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Rivals Come Together

09/30/2016, 11:00am CDT
By Kevin Meyers, USHL

With the floods rising in Cedar Rapids, the RoughRiders, Fighting Saints and Black Hawks came together to help a community in need.


The hockey world is a tight-knit community. When one community is in peril, not even the fiercest of rivals give a second thought to helping any way they possibly can.


This was the case with the Dubuque Fighting Saints, Cedar Rapids RoughRiders and Waterloo Black Hawks. The Cedar Rapids, IA area has been dealing with widespread flooding over the past week with the second worst flood in the city’s history. But all three teams have come together and done whatever they can to help the recovery efforts. The Fighting Saints, unprompted, headed to Cedar Rapids early last week to help sandbag and assist with the relief efforts.


Dubuque head coach Jason Lammers thinks it’s very important for USHL teams, including his own, to get involved in the community.


“I think it was really important for the team,” he said of the Saints time in Cedar Rapids. “At the end of the day, we’re all in this together. It was really important that we do that and give back to the community. One of the things we’re trying to teach these young people is that, obviously they’re here to get better and improve as an individual, but there’s also a greater world and a greater sense that it’s really important that they learn they’re not the most important person in the world. Helping others is a great way to do that.”


Cedar Rapids was also a big part of the relief efforts in their hometown. The flooding situation hit home especially for the RoughRiders because it is the second time in recent history that the city has suffered from extreme flooding.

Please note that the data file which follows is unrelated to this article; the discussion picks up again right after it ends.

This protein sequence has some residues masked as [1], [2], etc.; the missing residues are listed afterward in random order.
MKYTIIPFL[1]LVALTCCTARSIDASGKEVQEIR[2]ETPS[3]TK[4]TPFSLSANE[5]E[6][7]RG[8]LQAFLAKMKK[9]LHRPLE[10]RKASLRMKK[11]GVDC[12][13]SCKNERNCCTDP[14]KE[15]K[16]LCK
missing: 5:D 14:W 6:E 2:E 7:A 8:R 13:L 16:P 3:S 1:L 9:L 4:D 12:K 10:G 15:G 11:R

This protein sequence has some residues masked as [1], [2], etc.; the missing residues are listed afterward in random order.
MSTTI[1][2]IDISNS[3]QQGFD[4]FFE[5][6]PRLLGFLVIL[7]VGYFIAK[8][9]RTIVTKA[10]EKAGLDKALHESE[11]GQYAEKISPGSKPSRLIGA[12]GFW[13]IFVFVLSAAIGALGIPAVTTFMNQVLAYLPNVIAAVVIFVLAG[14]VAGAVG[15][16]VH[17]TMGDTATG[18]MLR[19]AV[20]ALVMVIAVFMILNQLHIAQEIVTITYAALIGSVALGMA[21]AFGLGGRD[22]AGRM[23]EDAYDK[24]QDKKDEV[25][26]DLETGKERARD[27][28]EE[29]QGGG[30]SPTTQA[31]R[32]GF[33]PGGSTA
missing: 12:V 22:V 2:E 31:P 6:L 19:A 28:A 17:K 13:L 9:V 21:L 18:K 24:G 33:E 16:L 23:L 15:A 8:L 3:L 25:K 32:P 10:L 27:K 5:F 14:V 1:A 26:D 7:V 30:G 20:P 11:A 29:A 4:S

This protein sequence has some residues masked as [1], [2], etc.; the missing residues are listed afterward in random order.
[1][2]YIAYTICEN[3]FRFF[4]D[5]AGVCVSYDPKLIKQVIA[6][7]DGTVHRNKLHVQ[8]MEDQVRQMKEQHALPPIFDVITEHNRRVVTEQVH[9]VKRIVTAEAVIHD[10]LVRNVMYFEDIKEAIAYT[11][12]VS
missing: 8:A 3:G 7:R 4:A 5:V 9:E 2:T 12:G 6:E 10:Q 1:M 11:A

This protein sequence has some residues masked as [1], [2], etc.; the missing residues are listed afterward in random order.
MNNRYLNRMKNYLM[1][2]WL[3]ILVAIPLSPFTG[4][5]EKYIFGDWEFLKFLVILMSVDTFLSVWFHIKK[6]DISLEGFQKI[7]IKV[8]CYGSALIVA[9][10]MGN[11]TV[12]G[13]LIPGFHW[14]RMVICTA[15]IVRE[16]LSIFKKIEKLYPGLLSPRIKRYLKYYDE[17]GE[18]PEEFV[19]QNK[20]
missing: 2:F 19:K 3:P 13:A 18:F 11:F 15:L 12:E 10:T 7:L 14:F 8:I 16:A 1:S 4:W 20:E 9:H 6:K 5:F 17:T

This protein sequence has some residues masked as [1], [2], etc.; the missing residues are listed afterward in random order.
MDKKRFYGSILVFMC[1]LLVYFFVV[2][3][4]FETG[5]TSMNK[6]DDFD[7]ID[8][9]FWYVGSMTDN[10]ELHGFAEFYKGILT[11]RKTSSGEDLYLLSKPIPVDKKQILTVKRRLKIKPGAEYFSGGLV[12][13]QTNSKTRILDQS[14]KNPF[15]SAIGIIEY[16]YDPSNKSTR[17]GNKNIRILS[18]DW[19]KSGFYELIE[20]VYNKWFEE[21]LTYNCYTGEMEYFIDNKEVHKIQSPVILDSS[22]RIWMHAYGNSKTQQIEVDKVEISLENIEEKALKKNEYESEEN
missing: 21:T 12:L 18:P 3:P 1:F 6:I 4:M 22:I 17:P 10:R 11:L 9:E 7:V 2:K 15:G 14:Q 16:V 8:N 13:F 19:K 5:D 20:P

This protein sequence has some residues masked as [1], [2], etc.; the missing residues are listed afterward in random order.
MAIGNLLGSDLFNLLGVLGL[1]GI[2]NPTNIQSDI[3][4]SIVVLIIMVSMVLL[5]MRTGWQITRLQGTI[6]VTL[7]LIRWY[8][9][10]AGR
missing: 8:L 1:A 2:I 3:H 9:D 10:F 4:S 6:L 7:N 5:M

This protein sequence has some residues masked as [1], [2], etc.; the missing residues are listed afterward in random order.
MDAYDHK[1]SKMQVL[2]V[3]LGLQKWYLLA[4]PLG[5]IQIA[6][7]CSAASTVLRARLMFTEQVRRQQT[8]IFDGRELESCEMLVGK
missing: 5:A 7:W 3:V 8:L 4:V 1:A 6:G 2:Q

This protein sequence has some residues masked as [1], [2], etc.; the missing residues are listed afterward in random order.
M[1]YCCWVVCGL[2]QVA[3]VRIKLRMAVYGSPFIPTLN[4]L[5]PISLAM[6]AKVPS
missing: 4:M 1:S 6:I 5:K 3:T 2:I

Head coach Mark Carlson talked about how important the experience was to go out and help their fellow Cedar Rapids residents.


“It was great for all of our players to be out in our community,” Carlson said. “It gave them a great feeling of how they could help and contribute.”


Dubuque and Cedar Rapids is one of the fiercest rivalries in the USHL. On the ice, the two sides might not like each other very much, but in a situation like this, Lammers said that the on-ice rivalry was the last thing on the minds of the Fighting Saints coaches and players.


“At this time, and with what they’re going through in Cedar Rapids, we’re all on the same team in this. I think you lose your colors real quick in that situation, so it was great to see the guys go over and help out. Again, we’re all on the same team in a situation like that where the community needs help, and I’m sure they would do the same back for us. “


The players echoed the same sentiment as the coaching staff. They talked about how important it was to help out a fellow USHL community in their time of need.


“It was really good to go help out in the community,” Fighting Saints forward Zach Solow said. “I know if the same thing was happening in Dubuque that is happening in Cedar Rapids, they would come over and do the same.”


As for the Waterloo Black Hawks, they are doing what they can to help the flood relief efforts by way of a fundraiser. According to a press release from the Black Hawks, at the Buffalo Wild Wings in Waterloo, “Mention that you are dining as part of the Black Hawks’ event and 10% of your check will be contributed to The Salvation Army of Waterloo-Cedar Falls, as part of the efforts to help victims of northeast Iowa flooding.”


Cedar Rapids will also be donating $3 for every ticket sold for Friday night’s game.


It speaks to the unspoken bond that hockey teams have with one another that three teams, all on their own, would do whatever they could to help a community in need. On the ice, the RoughRiders, Fighting Saints, and Black Hawks may be three separate teams, but when it comes to helping the city of Cedar Rapids and their home state of Iowa, they are one.



Headquartered in Chicago, Illinois, the USHL celebrates its 15th season as the nation's only Tier I junior hockey league in 2016-17.  30 or more players from the USHL have been selected in four consecutive NHL Drafts,  and more than 400 players on team rosters last season committed to NCAA Division I schools, further establishing the USHL as the world’s foremost producer of junior hockey talent.

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